Our summer vacation was another trip East to visit and stay with very patient and accepting family members.
In order to relieve the crush of the Bailey family’s daily activity and energy level, we planned several day trips and one overnight jaunt up to Niagara Falls in order to relieve our patient hosts of, well – us.
There we were motoring along, taking our time, stopping where it seemed interesting to stop. The air was cool. The road was pleasantly winding and the four of us were happy.
As we passed lush, fragrant fields of ripening grapes in upstate New York, I was contemplating our well-behaved Prima and Secondo. At that moment giggling over a game they were playing quietly and peacefully in the backseat. I was reveling in the fact that, all things considered, they were good, respectful children. My hand doing dolphin dives out the window, I took a moment to mentally pat Mr. Bailey and me on the back for our dedication to our role as parents.
Several moments later, the lull of the summer air making us dozy and comfortable, sharing sideways smiles, we listened as our girls, forgetting our presence and our ability to hear conversations going on two feet behind us in a closed space, began chatting amiably with one another.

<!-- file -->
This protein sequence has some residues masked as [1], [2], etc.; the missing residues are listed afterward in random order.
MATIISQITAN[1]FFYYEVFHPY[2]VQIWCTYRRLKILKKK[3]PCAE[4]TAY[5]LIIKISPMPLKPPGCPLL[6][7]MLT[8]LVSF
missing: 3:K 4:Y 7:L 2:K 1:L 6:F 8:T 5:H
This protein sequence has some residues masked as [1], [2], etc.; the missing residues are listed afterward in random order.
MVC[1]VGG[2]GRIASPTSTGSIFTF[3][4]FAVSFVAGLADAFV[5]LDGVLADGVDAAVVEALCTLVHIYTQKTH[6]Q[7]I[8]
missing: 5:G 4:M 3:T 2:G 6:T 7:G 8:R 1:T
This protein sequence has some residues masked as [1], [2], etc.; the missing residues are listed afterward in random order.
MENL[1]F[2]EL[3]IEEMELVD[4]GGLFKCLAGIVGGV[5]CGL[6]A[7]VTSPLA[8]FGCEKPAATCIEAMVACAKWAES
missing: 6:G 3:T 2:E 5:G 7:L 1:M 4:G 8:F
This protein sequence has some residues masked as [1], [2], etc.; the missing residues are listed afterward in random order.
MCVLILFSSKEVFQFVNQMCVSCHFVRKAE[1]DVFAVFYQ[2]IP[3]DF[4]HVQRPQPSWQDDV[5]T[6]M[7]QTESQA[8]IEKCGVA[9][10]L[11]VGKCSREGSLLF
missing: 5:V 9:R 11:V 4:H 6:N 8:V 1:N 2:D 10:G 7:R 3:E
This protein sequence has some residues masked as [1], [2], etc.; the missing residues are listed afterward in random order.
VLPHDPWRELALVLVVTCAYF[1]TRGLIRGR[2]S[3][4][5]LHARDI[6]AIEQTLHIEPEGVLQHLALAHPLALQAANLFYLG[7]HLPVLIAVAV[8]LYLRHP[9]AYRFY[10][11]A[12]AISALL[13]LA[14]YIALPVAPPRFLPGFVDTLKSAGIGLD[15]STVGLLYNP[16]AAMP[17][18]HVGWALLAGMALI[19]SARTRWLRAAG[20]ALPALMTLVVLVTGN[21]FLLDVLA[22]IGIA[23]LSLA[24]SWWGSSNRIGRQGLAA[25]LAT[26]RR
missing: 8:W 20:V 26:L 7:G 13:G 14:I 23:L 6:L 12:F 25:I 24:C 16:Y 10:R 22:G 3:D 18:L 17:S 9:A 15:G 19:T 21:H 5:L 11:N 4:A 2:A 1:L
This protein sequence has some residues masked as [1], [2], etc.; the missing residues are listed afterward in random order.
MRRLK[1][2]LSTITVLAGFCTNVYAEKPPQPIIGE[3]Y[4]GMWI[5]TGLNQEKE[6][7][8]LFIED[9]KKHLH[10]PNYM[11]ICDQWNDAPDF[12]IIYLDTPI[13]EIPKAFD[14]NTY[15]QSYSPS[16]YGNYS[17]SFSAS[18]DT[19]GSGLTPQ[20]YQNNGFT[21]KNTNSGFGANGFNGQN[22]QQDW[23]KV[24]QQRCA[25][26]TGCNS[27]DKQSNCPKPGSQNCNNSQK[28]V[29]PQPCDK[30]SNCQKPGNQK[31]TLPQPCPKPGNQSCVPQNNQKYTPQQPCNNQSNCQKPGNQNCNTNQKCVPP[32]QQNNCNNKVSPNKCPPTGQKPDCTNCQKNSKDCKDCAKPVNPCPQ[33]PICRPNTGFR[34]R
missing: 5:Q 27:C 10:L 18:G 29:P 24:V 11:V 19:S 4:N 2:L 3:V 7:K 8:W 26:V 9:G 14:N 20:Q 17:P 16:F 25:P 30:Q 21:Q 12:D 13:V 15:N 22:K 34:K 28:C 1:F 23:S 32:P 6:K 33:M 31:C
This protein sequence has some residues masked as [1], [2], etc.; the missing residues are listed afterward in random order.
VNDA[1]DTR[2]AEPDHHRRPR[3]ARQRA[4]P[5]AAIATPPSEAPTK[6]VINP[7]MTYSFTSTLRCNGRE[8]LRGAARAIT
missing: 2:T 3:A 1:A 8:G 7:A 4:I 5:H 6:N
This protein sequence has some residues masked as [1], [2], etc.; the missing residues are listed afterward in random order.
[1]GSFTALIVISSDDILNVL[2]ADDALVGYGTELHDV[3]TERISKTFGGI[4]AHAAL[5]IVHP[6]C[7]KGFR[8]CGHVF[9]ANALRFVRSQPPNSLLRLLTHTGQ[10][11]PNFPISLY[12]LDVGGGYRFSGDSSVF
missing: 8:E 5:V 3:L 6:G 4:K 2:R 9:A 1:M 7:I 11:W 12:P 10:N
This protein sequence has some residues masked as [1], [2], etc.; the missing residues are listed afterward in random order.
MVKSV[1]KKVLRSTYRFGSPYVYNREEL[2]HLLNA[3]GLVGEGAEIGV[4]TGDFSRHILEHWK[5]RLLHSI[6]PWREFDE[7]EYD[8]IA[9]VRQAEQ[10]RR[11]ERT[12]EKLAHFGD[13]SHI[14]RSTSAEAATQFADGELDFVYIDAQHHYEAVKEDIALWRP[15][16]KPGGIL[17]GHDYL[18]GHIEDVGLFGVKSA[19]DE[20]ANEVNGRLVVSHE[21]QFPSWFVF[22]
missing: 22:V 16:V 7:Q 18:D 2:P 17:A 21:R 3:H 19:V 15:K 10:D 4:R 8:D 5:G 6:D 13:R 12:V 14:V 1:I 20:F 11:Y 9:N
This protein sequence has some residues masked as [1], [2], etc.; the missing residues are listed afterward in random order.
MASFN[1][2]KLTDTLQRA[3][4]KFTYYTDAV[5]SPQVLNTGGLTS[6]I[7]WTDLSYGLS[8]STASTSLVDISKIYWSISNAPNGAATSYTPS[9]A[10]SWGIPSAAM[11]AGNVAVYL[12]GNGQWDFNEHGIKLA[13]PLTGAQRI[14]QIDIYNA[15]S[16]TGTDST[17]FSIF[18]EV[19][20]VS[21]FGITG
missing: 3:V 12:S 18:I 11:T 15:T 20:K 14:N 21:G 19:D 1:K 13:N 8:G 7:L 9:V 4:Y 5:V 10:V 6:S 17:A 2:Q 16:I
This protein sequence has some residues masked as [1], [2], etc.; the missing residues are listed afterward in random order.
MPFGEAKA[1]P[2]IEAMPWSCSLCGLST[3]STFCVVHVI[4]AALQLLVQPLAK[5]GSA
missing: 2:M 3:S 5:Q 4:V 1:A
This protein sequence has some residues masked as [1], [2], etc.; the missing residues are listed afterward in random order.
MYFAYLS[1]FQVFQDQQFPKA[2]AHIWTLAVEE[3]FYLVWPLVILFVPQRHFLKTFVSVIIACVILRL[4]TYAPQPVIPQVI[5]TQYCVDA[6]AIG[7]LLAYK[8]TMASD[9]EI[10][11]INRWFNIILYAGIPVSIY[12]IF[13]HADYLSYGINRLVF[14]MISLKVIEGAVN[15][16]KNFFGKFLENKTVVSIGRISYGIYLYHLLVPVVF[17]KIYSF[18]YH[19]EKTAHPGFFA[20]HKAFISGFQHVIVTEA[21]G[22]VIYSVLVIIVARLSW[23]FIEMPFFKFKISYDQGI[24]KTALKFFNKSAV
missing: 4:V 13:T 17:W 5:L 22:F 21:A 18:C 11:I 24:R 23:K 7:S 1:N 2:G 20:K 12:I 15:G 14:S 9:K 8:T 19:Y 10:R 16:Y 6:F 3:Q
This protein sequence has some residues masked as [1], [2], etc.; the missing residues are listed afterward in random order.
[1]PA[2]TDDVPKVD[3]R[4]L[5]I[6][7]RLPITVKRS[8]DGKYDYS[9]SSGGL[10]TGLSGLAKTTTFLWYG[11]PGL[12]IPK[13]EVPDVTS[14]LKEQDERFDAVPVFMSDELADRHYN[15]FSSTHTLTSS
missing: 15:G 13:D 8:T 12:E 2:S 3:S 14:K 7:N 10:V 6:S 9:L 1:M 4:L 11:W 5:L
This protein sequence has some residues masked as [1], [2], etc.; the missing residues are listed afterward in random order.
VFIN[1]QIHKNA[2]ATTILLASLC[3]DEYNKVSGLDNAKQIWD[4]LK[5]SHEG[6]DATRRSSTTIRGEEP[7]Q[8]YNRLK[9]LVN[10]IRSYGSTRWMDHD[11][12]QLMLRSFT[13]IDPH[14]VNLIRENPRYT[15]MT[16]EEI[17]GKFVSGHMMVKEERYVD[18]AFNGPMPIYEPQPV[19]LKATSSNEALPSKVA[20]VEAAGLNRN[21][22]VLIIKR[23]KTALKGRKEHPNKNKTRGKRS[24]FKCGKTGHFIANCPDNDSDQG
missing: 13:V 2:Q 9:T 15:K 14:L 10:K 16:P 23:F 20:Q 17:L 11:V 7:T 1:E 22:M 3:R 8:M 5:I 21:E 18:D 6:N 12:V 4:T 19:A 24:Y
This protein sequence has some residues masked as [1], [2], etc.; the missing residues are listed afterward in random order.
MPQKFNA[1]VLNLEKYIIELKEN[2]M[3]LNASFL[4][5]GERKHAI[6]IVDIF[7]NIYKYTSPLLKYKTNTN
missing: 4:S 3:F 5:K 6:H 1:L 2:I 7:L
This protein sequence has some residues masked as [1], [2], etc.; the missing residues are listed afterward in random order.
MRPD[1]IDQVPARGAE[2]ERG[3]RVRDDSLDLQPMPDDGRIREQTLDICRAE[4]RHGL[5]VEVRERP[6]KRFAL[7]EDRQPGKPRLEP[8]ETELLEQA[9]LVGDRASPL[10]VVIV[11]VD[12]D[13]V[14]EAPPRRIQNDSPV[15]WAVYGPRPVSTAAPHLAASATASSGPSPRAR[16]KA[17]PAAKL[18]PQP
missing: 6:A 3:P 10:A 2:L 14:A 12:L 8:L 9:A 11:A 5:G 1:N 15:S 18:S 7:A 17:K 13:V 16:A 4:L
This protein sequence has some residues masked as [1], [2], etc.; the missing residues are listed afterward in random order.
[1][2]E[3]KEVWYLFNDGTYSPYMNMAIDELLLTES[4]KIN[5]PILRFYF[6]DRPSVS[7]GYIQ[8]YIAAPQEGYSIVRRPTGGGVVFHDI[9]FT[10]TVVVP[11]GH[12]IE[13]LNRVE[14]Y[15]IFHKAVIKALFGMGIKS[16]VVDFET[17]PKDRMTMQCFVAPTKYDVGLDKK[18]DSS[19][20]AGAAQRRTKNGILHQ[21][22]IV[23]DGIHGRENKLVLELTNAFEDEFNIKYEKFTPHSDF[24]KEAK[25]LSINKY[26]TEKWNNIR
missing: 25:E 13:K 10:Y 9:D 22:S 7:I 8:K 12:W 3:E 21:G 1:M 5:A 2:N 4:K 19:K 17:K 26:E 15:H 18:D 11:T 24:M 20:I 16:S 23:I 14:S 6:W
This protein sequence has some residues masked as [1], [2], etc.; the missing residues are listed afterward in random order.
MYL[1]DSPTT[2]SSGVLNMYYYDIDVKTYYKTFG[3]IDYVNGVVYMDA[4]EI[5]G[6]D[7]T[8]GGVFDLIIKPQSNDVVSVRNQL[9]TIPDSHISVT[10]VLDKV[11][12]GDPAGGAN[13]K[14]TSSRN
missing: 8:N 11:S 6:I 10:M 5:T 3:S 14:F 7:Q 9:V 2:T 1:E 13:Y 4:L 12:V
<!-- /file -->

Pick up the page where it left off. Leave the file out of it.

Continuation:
The conversation went very nearly like this:
Prima: I kind of get upset sometimes because I never get to do what I want to do.
[This, of course, is an abject lie. We sometimes say our entire lives are exactly what our children want to do.]
Secondo: Well, Prima, you know, that’s easy. Do you know what I do?
[Mr. Bailey and I exchange dubious glances.]
Prima (genuinely stymied): What?
Secondo: All you have to do to get something you want is to start crying. That’s what I do. And it always works. I start crying and my parents give me exactly what I want.
[Mr. Bailey and I, slightly aghast, exchange discouraged shakes of the head.]
Prima: (sounding uncertain) Oh.
Now, would my guard have not been so precipitously low at that moment, I would have argued Secondo’s point until blue. I would have pointed out our use of time out. I would have extolled our willingness to correct bad manners and to insist on things like good eye contact and apologies. I would have discussed our dedication to empowering our children to be self-reliant problem solvers.
But at that moment, we were on vacation. Similar to a warzone, vacation parenting was in full effect. In vacation parenting combat zones, we tend to go with a we-will-give-you-what-you-want-if-you-will-please-stop-your-continuous-whining/crying-before-we-get-kicked-out-of-this-hotel/house/restaurant/pool/airplane-for-beating-our-children approach, regardless of the cost to us as parents.
Therefore, I could not argue. I could only acknowledge, grit my teeth, narrow my eyes, and realize our darling Secondo had us, sagely, over a barrel. And, worse still, she knew it.
Later on as Mr. Bailey and I laughed a little and fretted a lot about all the battles to come with Secondo, I recalibrated. No, I don’t have perfect kids. That is clear. But they have gumption, they have spunk and they are smart.